OKLAHOMA CITY – A plan approved overwhelmingly in the House to raise Oklahoma teacher pay by $6,000 over the next three years appears to be facing a stiffer challenge in the state Senate.
Senate President Pro Tem Mike Schulz said Thursday without a way to pay for the raise, the bill amounts to giving teachers “false hope.”
The House voted 92-7 this week for House Bill 1114 that calls for a $1,000 pay raise for teachers next year, $2,000 the following year and $3,000 in the third year. Each $1,000 pay raise costs about $53 million.
“As a state we have to make a commitment to pay our teachers better,” said Rogers. “This bill is the first step toward making Oklahoma one of the most competitive states in our region for teacher pay. We know there are ways to pay for this raise, and House Republicans are committed to funding this plan this session.”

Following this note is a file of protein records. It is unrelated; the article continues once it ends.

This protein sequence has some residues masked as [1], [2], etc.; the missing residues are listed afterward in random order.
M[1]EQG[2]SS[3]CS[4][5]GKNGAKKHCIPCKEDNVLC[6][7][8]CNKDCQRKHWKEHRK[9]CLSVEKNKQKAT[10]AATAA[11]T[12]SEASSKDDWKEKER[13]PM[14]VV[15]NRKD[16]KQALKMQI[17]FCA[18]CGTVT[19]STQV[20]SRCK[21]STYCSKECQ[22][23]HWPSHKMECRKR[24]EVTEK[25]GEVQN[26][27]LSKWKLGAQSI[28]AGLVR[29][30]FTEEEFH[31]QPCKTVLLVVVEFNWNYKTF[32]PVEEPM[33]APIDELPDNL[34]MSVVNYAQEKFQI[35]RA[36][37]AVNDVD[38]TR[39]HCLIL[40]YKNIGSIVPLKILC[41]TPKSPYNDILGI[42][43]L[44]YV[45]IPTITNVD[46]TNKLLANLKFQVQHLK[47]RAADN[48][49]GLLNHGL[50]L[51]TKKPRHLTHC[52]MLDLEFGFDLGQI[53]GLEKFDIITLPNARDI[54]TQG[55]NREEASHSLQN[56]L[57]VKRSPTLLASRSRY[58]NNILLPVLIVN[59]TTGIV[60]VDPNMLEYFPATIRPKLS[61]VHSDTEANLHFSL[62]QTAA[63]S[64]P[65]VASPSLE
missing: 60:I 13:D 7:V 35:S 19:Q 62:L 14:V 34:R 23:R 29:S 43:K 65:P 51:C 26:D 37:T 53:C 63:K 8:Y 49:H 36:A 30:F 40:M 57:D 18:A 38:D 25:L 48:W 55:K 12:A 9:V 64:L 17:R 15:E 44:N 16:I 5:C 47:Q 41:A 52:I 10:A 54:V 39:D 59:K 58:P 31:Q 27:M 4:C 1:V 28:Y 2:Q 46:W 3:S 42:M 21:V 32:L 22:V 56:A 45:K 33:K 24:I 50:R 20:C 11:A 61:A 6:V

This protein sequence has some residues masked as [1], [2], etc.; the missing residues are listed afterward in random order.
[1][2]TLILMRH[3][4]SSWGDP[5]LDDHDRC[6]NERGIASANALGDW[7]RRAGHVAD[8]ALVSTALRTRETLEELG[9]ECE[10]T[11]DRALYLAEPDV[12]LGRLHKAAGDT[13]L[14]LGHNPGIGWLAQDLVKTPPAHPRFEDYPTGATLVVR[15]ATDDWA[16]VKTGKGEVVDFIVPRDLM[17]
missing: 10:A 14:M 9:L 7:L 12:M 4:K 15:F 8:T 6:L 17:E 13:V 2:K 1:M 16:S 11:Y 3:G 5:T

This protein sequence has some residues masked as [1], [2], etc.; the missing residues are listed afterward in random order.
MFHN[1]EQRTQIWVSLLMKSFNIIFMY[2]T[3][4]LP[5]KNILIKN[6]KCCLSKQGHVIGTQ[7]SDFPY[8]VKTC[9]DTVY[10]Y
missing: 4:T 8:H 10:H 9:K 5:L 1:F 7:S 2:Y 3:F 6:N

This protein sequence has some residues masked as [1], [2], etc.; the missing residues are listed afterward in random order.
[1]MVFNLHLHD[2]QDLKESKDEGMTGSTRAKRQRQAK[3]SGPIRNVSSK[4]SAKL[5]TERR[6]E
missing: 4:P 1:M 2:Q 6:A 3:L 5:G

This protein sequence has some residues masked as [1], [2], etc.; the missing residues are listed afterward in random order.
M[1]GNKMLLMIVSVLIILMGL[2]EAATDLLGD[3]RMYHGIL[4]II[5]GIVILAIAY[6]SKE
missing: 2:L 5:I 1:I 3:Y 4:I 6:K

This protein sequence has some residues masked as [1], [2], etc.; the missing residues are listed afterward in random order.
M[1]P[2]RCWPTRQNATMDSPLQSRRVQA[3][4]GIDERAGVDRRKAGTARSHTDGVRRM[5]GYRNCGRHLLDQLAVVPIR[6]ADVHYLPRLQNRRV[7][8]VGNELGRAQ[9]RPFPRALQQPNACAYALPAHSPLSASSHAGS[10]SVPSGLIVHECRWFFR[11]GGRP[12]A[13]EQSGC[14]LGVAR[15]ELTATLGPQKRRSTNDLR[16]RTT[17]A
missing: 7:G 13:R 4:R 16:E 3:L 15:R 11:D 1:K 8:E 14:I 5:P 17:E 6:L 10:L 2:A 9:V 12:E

But Schulz says lawmakers already are facing a budget hole of nearly $880 million and that it doesn’t make sense to incur more debt without some method of funding it.
Oklahoma’s average teacher salary of $44,921 is last in a seven-state region that includes Oklahoma and hasn’t been raised since 2008.